This new package contains executable files and libraries built with an older version of glibc.

The description of the existing package on our download page has been changed to:

  • Linux Ubuntu 16.04 (x64) 64-bit, glibc 2.23

The new package is

  • Linux Centos 6.5 (x64) 64-bit, glibc 2.12, no GUI

Note that in both of these cases, even though we have listed the specific Linux distribution used, the packages should work on any reasonably up-to-date Linux distributions such as SUSE, Fedora, Debian, etc. The only factor in determining which one to use would be the version of glibc.

Also note that the package that uses the older glibc does not contain the ASN1C GUI as it required the newer glibc version be available.

To check which version of glibc your system is currently using, enter the command “ldd –version”. This will print the version of ldd and glibc, with output similar to the following:

  • ldd (GNU libc) 2.12

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V2X API Library Update

With the recent release of ASN1C 7.3.3, we’ve also updated our V2X API library.  We’ve added support for ETSI TS 103 301 SPATEM, MAPEM, IVIM, SREM, and SSEM messages.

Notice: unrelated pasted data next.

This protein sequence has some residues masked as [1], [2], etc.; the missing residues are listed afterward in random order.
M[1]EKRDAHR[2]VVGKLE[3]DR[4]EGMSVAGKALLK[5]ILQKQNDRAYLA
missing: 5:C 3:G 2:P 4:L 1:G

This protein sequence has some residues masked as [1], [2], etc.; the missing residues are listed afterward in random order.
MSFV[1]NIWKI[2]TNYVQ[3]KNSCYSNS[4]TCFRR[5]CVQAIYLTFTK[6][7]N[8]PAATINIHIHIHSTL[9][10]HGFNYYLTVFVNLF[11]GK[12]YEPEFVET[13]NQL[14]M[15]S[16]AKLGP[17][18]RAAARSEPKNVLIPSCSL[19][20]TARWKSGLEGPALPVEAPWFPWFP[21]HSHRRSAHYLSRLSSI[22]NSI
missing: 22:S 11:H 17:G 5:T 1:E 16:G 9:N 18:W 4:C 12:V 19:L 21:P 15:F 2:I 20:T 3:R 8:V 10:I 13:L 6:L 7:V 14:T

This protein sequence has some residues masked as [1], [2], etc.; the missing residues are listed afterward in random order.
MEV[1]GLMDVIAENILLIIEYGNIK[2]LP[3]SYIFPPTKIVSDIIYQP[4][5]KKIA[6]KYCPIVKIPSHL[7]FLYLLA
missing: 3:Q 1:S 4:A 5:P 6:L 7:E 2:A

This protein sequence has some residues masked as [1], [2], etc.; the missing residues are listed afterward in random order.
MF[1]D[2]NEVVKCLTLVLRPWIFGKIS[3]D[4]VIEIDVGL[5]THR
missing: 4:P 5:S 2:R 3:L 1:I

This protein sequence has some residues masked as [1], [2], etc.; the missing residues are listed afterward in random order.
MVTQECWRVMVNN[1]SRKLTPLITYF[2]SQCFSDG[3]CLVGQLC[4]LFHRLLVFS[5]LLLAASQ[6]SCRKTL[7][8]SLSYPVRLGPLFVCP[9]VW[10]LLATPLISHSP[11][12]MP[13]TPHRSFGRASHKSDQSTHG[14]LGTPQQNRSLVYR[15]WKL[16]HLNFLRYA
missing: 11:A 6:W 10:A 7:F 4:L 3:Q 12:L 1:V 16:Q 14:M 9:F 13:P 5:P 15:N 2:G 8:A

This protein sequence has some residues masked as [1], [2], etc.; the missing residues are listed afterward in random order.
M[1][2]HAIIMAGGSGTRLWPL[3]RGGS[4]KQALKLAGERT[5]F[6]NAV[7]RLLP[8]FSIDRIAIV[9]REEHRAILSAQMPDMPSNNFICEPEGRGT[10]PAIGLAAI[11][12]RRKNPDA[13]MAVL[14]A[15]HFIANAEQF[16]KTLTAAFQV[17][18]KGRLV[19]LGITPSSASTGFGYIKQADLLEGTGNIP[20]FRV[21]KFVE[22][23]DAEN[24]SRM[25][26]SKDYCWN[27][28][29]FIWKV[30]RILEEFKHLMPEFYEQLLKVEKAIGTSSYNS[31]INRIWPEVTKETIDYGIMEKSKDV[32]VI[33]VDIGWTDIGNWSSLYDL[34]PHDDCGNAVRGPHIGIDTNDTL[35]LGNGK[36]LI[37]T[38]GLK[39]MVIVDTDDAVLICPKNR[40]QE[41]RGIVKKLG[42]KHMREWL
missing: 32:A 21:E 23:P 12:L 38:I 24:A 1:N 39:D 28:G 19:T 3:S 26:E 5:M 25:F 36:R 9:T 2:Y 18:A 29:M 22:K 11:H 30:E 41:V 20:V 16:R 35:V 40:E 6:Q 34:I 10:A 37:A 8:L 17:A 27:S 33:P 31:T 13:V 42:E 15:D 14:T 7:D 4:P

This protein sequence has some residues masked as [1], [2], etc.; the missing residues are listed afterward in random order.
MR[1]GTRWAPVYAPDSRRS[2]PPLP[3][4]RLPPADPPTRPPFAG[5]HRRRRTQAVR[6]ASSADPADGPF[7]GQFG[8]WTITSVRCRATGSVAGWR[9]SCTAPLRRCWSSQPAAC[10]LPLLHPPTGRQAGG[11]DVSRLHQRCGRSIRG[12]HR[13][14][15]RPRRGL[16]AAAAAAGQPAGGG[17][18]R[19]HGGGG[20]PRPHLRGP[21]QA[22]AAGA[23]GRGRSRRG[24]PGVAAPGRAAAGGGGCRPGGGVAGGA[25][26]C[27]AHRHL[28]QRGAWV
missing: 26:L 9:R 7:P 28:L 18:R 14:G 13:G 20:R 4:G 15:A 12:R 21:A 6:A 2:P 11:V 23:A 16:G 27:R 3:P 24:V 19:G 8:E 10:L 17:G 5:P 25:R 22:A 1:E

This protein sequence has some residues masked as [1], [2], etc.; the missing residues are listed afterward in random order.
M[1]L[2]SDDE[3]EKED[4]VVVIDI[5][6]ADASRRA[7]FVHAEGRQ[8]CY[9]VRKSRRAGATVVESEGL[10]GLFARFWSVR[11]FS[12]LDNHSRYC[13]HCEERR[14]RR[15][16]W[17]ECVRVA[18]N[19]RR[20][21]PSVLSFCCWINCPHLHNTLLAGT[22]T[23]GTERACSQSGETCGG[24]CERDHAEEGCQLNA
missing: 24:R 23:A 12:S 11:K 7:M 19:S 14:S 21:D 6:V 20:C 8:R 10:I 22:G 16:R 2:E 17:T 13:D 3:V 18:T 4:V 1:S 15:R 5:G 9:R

Our V2X API library provides support for encoding V2X (Vehicle-to-everything) messages.  The library is available for C++ (as a shared library) Java (JAR), and C# (DLL).   A simple Python wrapper for the C++ shared library is also provided.

Users of previous versions of the Java or C# library should be aware that a slight change was made: classes in the v2x package/namespace have been split into one of two sub-package/namespaces: v2x.j2735 or v2x.etsi.

Users of previous versions of the C++ or Python library should be aware that the shared library has been split into two files (*_j2735 and *_etsi).  Python users must have both libraries present as the Python wrapper library requires both of them.  C++ users can use whichever one is appropriate.

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Extending JSON Encoding Rules (JER)

ITU-T standardized the JSON encoding of ASN.1 data in X.697 (JER), but we believe customers want to support use cases the standard doesn’t address.  This post briefly describes two extensions to JER that we’re planning to implement in our ASN.1 compiler, ASN1C.  We plan to implement the first extension (for contents constraints) as an undocumented feature in a 7.3.x patch release in the September-October time frame.

Extension for Contents Constraints